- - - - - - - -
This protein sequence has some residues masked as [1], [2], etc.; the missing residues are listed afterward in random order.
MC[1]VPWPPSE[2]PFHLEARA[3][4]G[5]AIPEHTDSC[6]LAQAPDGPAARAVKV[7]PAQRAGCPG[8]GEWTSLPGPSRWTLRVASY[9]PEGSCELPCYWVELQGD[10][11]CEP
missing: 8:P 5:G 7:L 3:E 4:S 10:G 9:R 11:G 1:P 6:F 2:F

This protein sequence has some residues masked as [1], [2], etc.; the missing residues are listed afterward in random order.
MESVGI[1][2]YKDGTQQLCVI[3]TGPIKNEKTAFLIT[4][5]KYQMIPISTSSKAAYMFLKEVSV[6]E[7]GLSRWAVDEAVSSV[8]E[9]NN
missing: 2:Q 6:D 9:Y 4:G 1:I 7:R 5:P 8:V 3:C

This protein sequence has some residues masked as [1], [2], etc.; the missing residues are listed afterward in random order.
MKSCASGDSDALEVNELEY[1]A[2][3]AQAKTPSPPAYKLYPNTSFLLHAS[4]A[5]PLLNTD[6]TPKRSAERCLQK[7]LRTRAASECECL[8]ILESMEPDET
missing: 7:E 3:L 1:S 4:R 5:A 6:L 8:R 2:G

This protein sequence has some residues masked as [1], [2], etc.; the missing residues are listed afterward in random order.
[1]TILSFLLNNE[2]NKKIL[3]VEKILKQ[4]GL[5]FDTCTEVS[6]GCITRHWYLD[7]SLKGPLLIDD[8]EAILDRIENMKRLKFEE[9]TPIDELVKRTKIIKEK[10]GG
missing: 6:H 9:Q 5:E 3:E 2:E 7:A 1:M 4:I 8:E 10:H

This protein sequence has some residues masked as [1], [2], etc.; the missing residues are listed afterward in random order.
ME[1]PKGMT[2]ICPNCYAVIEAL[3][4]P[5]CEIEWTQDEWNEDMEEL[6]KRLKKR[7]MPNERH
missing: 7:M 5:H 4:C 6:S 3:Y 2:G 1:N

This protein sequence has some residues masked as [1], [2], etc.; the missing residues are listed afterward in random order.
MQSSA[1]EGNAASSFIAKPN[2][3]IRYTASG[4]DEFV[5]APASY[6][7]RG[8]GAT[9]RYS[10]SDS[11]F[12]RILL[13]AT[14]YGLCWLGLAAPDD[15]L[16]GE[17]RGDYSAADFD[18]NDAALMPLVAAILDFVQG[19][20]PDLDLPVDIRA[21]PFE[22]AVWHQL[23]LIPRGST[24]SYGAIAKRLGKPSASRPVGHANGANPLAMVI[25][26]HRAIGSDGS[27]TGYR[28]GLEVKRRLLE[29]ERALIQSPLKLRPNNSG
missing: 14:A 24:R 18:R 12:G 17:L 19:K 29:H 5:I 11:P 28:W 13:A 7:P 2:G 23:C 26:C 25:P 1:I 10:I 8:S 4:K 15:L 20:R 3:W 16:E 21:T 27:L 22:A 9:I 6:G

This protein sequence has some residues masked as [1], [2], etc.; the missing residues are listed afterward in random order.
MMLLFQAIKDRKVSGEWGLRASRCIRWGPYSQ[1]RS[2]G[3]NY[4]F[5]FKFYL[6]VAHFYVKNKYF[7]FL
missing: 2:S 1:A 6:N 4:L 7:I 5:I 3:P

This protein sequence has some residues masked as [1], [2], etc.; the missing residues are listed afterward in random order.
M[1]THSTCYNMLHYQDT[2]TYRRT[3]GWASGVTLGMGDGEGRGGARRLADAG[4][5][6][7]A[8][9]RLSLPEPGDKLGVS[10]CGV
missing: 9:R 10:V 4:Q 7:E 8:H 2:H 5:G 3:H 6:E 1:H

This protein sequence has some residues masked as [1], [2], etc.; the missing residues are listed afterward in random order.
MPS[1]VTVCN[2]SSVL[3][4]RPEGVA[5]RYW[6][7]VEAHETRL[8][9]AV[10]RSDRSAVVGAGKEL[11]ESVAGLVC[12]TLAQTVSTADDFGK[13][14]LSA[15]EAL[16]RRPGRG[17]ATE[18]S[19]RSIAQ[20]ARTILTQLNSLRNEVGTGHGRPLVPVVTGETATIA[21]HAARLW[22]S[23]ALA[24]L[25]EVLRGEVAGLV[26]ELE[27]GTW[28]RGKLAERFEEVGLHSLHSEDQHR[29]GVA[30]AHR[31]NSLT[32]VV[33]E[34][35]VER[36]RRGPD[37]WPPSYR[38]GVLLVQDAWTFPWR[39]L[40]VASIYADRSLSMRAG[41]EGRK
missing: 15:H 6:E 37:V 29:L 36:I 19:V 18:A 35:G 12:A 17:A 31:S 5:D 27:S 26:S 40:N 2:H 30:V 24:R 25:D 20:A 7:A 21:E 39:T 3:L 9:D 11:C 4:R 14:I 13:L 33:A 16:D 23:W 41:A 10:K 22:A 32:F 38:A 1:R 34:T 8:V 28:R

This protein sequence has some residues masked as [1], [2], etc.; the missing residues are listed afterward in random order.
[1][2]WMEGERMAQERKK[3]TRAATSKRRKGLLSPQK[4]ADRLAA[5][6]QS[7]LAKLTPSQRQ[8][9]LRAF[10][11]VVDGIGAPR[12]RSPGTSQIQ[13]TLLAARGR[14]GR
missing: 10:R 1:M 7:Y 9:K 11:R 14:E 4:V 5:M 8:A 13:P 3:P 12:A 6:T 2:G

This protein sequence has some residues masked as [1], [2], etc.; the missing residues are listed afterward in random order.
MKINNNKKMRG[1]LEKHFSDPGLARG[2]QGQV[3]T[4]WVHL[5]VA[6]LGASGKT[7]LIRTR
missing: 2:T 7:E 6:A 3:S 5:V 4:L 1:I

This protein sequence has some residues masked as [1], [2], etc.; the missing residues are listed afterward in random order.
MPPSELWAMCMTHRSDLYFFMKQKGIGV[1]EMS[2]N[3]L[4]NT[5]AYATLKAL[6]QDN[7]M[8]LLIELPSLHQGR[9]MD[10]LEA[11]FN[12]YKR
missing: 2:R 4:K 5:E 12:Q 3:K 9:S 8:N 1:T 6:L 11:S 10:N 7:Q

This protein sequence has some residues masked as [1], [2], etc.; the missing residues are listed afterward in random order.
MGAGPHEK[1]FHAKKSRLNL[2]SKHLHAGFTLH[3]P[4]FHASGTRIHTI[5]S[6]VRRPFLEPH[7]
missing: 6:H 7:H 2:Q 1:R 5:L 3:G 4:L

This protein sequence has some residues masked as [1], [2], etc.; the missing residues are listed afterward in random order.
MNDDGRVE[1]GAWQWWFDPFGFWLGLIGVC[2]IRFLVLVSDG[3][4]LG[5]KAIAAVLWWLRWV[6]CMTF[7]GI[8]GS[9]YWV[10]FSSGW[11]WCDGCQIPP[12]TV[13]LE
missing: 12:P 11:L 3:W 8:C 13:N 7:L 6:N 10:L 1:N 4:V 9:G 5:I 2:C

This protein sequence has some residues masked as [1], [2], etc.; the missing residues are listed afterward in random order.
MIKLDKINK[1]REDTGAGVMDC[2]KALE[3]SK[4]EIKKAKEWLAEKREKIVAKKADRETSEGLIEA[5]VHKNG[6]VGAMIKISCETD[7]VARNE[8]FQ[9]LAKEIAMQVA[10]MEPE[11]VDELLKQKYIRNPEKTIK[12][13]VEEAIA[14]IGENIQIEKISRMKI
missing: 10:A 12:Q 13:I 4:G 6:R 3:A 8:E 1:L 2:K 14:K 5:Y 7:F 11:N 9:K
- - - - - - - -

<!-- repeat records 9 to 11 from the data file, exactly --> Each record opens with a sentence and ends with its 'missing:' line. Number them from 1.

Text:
This protein sequence has some residues masked as [1], [2], etc.; the missing residues are listed afterward in random order.
MPS[1]VTVCN[2]SSVL[3][4]RPEGVA[5]RYW[6][7]VEAHETRL[8][9]AV[10]RSDRSAVVGAGKEL[11]ESVAGLVC[12]TLAQTVSTADDFGK[13][14]LSA[15]EAL[16]RRPGRG[17]ATE[18]S[19]RSIAQ[20]ARTILTQLNSLRNEVGTGHGRPLVPVVTGETATIA[21]HAARLW[22]S[23]ALA[24]L[25]EVLRGEVAGLV[26]ELE[27]GTW[28]RGKLAERFEEVGLHSLHSEDQHR[29]GVA[30]AHR[31]NSLT[32]VV[33]E[34][35]VER[36]RRGPD[37]WPPSYR[38]GVLLVQDAWTFPWR[39]L[40]VASIYADRSLSMRAG[41]EGRK
missing: 15:H 6:E 37:V 29:L 36:I 19:V 18:A 35:G 12:A 17:A 31:S 5:D 27:S 26:S 40:N 2:H 30:V 24:R 25:D 20:A 7:A 21:E 39:T 3:L 9:D 11:C 4:R 14:I 13:L 33:A 16:D 23:W 41:A 10:K 22:A 32:F 38:A 1:R 34:T 8:V 28:R

This protein sequence has some residues masked as [1], [2], etc.; the missing residues are listed afterward in random order.
[1][2]WMEGERMAQERKK[3]TRAATSKRRKGLLSPQK[4]ADRLAA[5][6]QS[7]LAKLTPSQRQ[8][9]LRAF[10][11]VVDGIGAPR[12]RSPGTSQIQ[13]TLLAARGR[14]GR
missing: 10:R 1:M 7:Y 9:K 11:R 14:E 4:V 5:M 8:A 13:P 3:P 12:A 6:T 2:G

This protein sequence has some residues masked as [1], [2], etc.; the missing residues are listed afterward in random order.
MKINNNKKMRG[1]LEKHFSDPGLARG[2]QGQV[3]T[4]WVHL[5]VA[6]LGASGKT[7]LIRTR
missing: 2:T 7:E 6:A 3:S 5:V 4:L 1:I